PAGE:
July 20, 2011
It has been said, with regard to the stock market, that Wall Street traders know the price of everything and the value of nothing. As I watch the price of e-books fall through the floor, I begin to wonder whether the traders have company.
First, a caveat: Compared to your average economist, what I know about consumer pricing you could fit in a thimble. For example, I don’t deeply comprehend the Paradox of Water and Diamonds, in which that thing most essential to our existence is almost free (except if you get if from Fiji), while nearly useless little rocks have enormous value. I do understand it has something to do with relative scarcity.
And maybe this is one problem we have with words and stories. They may be indispensable, but we currently have too many words chasing too few dollars. Of course, the quality of those words is another matter, but I’ll get to that.
In April, GalleyCat reported that certain customers of Amazon had instituted a boycott of all e-books priced over $9.99. It quoted an Amazon “reader” (perhaps “customer” would have been a better word) explaining the outrage thus: “Kindle books are kinda like movie tickets. While you can re-read the book, you cannot: donate it to a library, sell it to a used book store, sell it on Amazon’s Used Marketplace, [or] trade it to a friend … The publisher does not need to pay for paper, glue, press time, press employees, insurance, ink, boxes, or shipping. Amazon does not need to stock its warehouse, pay staff to fulfill orders, or pay shipping. The price needs to reflect these VERY important facts.”
I don’t know whether $9.99 should be the sweet spot for e-book pricing, but the above argument is notable for who and what it leaves out. The “who” it leaves out is the author, of course, the creator of the work. The “what” it leaves out is the experience of reading.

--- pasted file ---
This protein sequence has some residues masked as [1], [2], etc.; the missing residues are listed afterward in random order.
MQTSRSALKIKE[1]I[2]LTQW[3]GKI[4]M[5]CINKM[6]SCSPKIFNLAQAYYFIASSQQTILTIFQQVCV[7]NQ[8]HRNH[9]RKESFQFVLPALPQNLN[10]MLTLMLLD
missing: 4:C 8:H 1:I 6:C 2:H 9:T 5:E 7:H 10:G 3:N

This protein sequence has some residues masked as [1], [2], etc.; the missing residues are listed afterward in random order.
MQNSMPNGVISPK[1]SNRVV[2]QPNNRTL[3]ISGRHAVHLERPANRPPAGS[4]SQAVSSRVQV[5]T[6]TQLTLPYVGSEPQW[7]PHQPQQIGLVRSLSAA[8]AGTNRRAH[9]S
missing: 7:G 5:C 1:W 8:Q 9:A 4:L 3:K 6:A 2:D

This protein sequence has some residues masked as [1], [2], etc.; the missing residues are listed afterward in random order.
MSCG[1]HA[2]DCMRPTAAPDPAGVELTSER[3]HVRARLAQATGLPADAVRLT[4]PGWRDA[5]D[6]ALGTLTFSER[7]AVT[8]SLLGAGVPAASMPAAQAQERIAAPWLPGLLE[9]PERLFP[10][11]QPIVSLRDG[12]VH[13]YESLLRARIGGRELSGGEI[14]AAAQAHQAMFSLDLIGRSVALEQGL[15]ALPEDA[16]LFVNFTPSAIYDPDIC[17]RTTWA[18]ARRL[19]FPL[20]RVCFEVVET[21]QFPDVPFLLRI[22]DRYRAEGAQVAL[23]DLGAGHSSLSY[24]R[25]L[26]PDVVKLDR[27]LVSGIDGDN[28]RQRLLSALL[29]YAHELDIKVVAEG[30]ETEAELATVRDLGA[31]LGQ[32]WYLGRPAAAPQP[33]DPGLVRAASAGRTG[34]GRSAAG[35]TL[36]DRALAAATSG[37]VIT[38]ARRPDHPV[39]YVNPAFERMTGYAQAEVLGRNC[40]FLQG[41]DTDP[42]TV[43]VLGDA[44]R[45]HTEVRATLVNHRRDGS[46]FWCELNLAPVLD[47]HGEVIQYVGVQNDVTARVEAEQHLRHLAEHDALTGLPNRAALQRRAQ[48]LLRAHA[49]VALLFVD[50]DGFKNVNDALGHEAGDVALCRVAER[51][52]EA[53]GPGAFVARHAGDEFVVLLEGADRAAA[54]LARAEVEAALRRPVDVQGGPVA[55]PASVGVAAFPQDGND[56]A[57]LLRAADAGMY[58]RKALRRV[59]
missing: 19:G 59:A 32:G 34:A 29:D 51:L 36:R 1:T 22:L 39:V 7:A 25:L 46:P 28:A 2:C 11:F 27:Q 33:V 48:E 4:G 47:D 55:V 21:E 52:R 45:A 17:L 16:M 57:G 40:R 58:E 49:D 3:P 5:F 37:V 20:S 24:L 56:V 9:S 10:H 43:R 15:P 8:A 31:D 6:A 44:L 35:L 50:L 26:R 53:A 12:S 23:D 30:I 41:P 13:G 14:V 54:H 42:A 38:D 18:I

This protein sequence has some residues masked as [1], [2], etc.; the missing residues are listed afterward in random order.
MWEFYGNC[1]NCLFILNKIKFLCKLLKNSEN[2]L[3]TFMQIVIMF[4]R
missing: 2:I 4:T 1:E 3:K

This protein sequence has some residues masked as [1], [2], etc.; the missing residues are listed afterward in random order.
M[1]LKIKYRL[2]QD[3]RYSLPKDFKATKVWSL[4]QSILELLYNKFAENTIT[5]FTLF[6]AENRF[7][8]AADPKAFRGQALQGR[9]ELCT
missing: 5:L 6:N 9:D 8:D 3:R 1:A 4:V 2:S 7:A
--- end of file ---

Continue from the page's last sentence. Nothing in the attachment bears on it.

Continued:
Before I argue (as I’m about to do) that pricing e-books so low as to bankrupt publishers or to deny authors a living wage is not only stupid, it is practically immoral, let us stipulate a few things about pricing.
The first thing to remember is that pricing may be a reflection of the producer’s costs in the beginning, but over time the cost of production is nearly irrelevant.
Second, the primary reason for this is that price is really set by consumers, who decide in aggregate what the market will bear. If it costs me a thousand dollars to produce a gold cup, that doesn’t mean someone is willing to pay that. Which is why there are many more (and cheaper) paper cups than gold ones on the market today.
Third, the utility of an item for the consumer may be appreciably disconnected from the ingredients it contains. If I were an economist, I might call this the Paradox of Cheese. When was the last time you saw the price on a wheel of brie and declared: “Thirty-five dollars? But that only contains fifty cents worth of milk!”